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204 pages, Paperback
First published January 1, 1961
”A priest? You turned me over to Major Erms! You only wear a cassock to hide the uniform!”
“And do you only a wear a body to hide the skeleton? Try to understand. I am hiding nothing. You say I betrayed you. But everything here is illusion: betrayal, treason, even omniscience - for omniscience is not only impossible, but quite unnecessary when its counterfeit suffices, a fabrication of stray reports, allusions, words mumbled in one’s sleep or retrieved from the latrines… It is not omniscience but the faith in that matters.”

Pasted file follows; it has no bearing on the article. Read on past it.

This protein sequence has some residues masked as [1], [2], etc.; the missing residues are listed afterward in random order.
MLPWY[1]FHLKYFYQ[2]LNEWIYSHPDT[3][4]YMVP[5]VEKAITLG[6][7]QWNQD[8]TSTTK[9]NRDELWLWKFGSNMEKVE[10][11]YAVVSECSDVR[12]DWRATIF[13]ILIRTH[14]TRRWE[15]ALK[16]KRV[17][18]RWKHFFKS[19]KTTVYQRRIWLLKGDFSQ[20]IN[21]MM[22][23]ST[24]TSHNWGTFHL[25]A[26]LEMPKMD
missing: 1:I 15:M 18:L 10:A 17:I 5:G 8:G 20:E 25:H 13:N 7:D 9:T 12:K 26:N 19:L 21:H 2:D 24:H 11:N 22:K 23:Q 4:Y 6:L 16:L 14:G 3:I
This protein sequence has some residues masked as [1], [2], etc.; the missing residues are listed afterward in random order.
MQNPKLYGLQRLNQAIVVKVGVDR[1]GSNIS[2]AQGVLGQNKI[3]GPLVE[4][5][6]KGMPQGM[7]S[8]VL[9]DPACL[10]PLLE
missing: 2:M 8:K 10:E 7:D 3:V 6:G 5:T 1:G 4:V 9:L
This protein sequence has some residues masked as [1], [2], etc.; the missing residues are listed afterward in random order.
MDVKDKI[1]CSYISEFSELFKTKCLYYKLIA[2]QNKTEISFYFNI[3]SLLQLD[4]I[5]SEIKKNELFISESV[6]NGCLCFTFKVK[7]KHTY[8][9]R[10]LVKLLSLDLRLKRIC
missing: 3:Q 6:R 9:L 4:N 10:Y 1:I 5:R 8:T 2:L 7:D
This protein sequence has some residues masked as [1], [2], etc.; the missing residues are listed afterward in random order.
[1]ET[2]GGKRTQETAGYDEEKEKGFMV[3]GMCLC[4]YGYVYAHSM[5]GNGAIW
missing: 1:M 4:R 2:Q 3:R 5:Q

So . . . I had considered myself the center of the universe, the bull's-eye, so to speak, for all the slings and arrows the Building had to offer—and all along I was nothing, just one of a series, another copy, a stereotype, trembling in all the places my predecessors trembled, repeating like a record player exactly the same words, feelings, thoughts. My melodramatic actions, the sudden impulses, false starts, surprises, moments of inspiration, each successive revelation—all of it, chapter and verse, including this present moment, was in the instructions—no longer my instructions, they weren't made for me . . . So if this was neither a test nor a Mission, nor chaos—what was left? ... Were they all crazy? Were they out to make me crazy too? Then everything would be fine, for if everyone's crazy, no one's crazy . . . But where was it all heading? (124)5 stars out of 5. Yeah, it's a little bit juvenile, mostly goofy, and very over-the-top. And the whole "paper blight" introduction didn't really need to be there. But if you think about it you'll realize it's really a secretly coded message about life and living in an over-informed, media-saturated society (I swear). And all that stuff is right up my alley.